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Last week, the Otago Daily Times revealed the board had missed its third deadline for clearing overdue eye follow-up patients. The most urgent "do not delay" patients were still increasing in number, an Official Information Act response revealed.
Big locum clinics had caused a "ballooning" in patient numbers that the service was unable to cope with, OIA documents show.
Separately, it was revealed last week a further seven patients suffered partial sight loss from treatment delays in 2016-17 on top of at least 23 previous cases.
The board has been unwilling to discuss the problem, and has not responded to repeated requests for comment.
Koby Brown, a farm worker, of Mataura, said the board was trying to give the impression it had the situation under control. A couple of years ago, the 23-year-old lost the sight in one eye while being told by hospital staff to be patient. Mr Brown, who still needs checks on his "good eye", insists on no further delays.
"They’ve had a couple of new office staff who have tried to delay my appointment once and I wasn’t having that."
He said the board was not being upfront.
"This is the thing. They don’t want to talk about it, but they need to.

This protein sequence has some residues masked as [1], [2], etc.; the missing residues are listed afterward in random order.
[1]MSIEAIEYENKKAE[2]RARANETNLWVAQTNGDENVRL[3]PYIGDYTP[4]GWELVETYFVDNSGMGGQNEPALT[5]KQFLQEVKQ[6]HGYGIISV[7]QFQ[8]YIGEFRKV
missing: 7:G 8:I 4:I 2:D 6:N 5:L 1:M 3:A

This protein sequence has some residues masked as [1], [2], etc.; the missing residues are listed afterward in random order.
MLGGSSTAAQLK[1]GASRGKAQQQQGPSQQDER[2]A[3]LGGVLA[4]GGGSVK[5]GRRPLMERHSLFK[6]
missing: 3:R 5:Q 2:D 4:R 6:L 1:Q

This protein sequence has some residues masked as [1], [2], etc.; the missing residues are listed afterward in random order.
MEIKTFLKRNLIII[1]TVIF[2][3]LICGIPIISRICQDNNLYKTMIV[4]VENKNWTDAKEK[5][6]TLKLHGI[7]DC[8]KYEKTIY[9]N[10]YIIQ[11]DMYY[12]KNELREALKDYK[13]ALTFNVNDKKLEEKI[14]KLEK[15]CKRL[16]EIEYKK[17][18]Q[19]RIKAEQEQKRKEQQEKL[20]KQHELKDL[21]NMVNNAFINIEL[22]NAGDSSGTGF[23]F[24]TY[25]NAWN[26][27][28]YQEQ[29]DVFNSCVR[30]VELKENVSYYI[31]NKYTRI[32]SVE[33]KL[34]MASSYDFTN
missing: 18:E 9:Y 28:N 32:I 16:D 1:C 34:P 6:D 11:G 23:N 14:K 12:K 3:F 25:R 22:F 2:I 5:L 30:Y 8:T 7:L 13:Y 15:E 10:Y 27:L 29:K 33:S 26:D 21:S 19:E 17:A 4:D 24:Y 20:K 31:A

"Whether it’s a money issue, I don’t know, but either way, something needs to happen.
"You can’t hide it forever, it’s going to blow up in your face [again].
"There’s no point apologising to one person if they aren’t going to follow through with what they’ve promised with everybody else," Mr Brown said.
A Dunedin Hospital ophthalmology team member, who declined to be named, was also frustrated.
The person confirmed the department was unable to cope with the increased number of patients admitted in short-burst locum clinics.
Money spent on locums should have been spent differently to strengthen the department, the person said.
The board has publicly referred to the service having an additional ophthalmologist, but the extra staffing was only 0.35 full-time equivalent, the person said.